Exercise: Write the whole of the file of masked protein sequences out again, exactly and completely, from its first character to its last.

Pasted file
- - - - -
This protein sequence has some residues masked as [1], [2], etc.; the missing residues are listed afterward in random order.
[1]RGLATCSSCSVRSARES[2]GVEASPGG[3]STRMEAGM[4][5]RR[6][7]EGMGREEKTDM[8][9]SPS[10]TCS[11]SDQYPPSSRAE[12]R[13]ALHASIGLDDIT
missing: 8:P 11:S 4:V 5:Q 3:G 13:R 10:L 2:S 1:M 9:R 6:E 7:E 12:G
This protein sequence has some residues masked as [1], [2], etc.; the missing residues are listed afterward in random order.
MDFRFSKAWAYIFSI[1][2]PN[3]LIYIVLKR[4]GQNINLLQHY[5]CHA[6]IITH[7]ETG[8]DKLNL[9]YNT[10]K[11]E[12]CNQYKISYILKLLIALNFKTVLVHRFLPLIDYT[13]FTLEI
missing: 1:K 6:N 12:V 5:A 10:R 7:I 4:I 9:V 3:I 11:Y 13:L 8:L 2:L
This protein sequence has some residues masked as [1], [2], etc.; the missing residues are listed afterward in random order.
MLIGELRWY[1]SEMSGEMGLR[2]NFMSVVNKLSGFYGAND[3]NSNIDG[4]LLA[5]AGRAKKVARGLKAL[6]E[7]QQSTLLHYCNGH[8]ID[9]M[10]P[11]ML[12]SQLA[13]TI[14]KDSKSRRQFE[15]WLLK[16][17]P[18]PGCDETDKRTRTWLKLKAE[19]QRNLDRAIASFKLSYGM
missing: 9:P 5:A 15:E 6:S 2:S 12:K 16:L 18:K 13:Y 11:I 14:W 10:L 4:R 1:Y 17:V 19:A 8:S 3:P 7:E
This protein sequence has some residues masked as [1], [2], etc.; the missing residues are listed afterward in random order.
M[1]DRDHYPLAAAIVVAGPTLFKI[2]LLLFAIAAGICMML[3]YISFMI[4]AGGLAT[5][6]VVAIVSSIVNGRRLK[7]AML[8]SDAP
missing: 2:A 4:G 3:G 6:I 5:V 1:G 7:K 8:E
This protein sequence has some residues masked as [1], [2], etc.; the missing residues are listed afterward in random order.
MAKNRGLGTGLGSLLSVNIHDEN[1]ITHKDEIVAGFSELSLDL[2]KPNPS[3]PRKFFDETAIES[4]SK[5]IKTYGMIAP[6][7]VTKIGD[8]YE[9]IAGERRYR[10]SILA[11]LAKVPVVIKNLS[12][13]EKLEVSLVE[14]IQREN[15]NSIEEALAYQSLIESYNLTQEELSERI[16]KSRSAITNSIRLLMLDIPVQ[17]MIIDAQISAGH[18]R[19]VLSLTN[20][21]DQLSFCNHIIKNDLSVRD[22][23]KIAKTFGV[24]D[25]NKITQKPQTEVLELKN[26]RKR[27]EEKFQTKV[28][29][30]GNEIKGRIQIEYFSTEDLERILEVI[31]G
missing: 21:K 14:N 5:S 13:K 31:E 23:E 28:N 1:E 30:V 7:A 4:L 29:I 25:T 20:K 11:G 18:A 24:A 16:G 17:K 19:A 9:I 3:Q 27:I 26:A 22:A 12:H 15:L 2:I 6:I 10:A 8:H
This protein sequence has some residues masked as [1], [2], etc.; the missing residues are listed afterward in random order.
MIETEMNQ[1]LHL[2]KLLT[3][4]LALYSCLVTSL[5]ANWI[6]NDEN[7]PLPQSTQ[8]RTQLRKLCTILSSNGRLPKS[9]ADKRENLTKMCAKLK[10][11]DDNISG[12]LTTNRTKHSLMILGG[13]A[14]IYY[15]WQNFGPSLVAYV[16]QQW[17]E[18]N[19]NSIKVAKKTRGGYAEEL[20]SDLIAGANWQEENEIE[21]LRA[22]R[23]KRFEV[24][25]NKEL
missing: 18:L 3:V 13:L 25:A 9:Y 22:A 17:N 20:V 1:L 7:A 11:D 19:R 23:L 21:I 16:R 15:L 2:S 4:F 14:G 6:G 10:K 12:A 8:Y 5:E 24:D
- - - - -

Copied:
This protein sequence has some residues masked as [1], [2], etc.; the missing residues are listed afterward in random order.
[1]RGLATCSSCSVRSARES[2]GVEASPGG[3]STRMEAGM[4][5]RR[6][7]EGMGREEKTDM[8][9]SPS[10]TCS[11]SDQYPPSSRAE[12]R[13]ALHASIGLDDIT
missing: 8:P 11:S 4:V 5:Q 3:G 13:R 10:L 2:S 1:M 9:R 6:E 7:E 12:G
This protein sequence has some residues masked as [1], [2], etc.; the missing residues are listed afterward in random order.
MDFRFSKAWAYIFSI[1][2]PN[3]LIYIVLKR[4]GQNINLLQHY[5]CHA[6]IITH[7]ETG[8]DKLNL[9]YNT[10]K[11]E[12]CNQYKISYILKLLIALNFKTVLVHRFLPLIDYT[13]FTLEI
missing: 1:K 6:N 12:V 5:A 10:R 7:I 4:I 9:V 3:I 11:Y 13:L 8:L 2:L
This protein sequence has some residues masked as [1], [2], etc.; the missing residues are listed afterward in random order.
MLIGELRWY[1]SEMSGEMGLR[2]NFMSVVNKLSGFYGAND[3]NSNIDG[4]LLA[5]AGRAKKVARGLKAL[6]E[7]QQSTLLHYCNGH[8]ID[9]M[10]P[11]ML[12]SQLA[13]TI[14]KDSKSRRQFE[15]WLLK[16][17]P[18]PGCDETDKRTRTWLKLKAE[19]QRNLDRAIASFKLSYGM
missing: 9:P 5:A 15:E 6:S 2:S 12:K 16:L 18:K 13:Y 11:I 14:W 10:L 4:R 1:Y 17:V 19:A 8:S 3:P 7:E
This protein sequence has some residues masked as [1], [2], etc.; the missing residues are listed afterward in random order.
M[1]DRDHYPLAAAIVVAGPTLFKI[2]LLLFAIAAGICMML[3]YISFMI[4]AGGLAT[5][6]VVAIVSSIVNGRRLK[7]AML[8]SDAP
missing: 2:A 4:G 3:G 6:I 5:V 1:G 7:K 8:E
This protein sequence has some residues masked as [1], [2], etc.; the missing residues are listed afterward in random order.
MAKNRGLGTGLGSLLSVNIHDEN[1]ITHKDEIVAGFSELSLDL[2]KPNPS[3]PRKFFDETAIES[4]SK[5]IKTYGMIAP[6][7]VTKIGD[8]YE[9]IAGERRYR[10]SILA[11]LAKVPVVIKNLS[12][13]EKLEVSLVE[14]IQREN[15]NSIEEALAYQSLIESYNLTQEELSERI[16]KSRSAITNSIRLLMLDIPVQ[17]MIIDAQISAGH[18]R[19]VLSLTN[20][21]DQLSFCNHIIKNDLSVRD[22][23]KIAKTFGV[24]D[25]NKITQKPQTEVLELKN[26]RKR[27]EEKFQTKV[28][29][30]GNEIKGRIQIEYFSTEDLERILEVI[31]G
missing: 21:K 14:N 5:S 13:K 31:E 23:E 28:N 1:E 30:V 7:A 4:L 29:I 25:T 20:K 11:G 18:A 24:A 16:G 17:K 19:A 9:I 3:Q 27:I 26:A 22:A 12:H 15:L 2:I 6:I 10:A 8:H
This protein sequence has some residues masked as [1], [2], etc.; the missing residues are listed afterward in random order.
MIETEMNQ[1]LHL[2]KLLT[3][4]LALYSCLVTSL[5]ANWI[6]NDEN[7]PLPQSTQ[8]RTQLRKLCTILSSNGRLPKS[9]ADKRENLTKMCAKLK[10][11]DDNISG[12]LTTNRTKHSLMILGG[13]A[14]IYY[15]WQNFGPSLVAYV[16]QQW[17]E[18]N[19]NSIKVAKKTRGGYAEEL[20]SDLIAGANWQEENEIE[21]LRA[22]R[23]KRFEV[24][25]NKEL
missing: 18:L 3:V 13:L 25:A 9:Y 22:A 17:N 20:V 1:L 7:A 11:D 19:R 23:L 21:I 16:R 15:L 2:S 4:F 14:G 6:G 10:K 12:A 8:Y 5:E 24:D